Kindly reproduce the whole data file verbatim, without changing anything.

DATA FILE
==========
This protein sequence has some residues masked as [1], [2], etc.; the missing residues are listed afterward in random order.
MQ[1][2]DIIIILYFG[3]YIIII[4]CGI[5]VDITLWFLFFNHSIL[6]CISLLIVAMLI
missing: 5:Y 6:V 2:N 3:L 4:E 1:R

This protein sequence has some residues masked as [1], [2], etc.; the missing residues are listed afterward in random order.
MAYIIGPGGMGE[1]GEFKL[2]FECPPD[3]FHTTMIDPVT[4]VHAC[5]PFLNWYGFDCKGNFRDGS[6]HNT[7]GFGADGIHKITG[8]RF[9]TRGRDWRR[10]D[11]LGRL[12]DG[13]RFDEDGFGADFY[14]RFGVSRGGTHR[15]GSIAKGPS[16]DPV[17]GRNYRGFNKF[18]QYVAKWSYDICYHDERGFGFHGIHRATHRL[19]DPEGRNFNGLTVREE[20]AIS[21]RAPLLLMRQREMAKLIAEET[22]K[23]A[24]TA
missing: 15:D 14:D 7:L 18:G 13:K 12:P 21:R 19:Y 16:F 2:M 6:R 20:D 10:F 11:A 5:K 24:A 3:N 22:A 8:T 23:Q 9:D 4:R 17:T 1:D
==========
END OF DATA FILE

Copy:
This protein sequence has some residues masked as [1], [2], etc.; the missing residues are listed afterward in random order.
MQ[1][2]DIIIILYFG[3]YIIII[4]CGI[5]VDITLWFLFFNHSIL[6]CISLLIVAMLI
missing: 5:Y 6:V 2:N 3:L 4:E 1:R

This protein sequence has some residues masked as [1], [2], etc.; the missing residues are listed afterward in random order.
MAYIIGPGGMGE[1]GEFKL[2]FECPPD[3]FHTTMIDPVT[4]VHAC[5]PFLNWYGFDCKGNFRDGS[6]HNT[7]GFGADGIHKITG[8]RF[9]TRGRDWRR[10]D[11]LGRL[12]DG[13]RFDEDGFGADFY[14]RFGVSRGGTHR[15]GSIAKGPS[16]DPV[17]GRNYRGFNKF[18]QYVAKWSYDICYHDERGFGFHGIHRATHRL[19]DPEGRNFNGLTVREE[20]AIS[21]RAPLLLMRQREMAKLIAEET[22]K[23]A[24]TA
missing: 15:D 14:D 7:L 18:G 13:K 12:P 21:R 19:Y 16:F 2:M 6:R 20:D 10:F 11:A 5:K 24:A 3:N 22:A 8:T 23:Q 9:D 4:R 17:T 1:D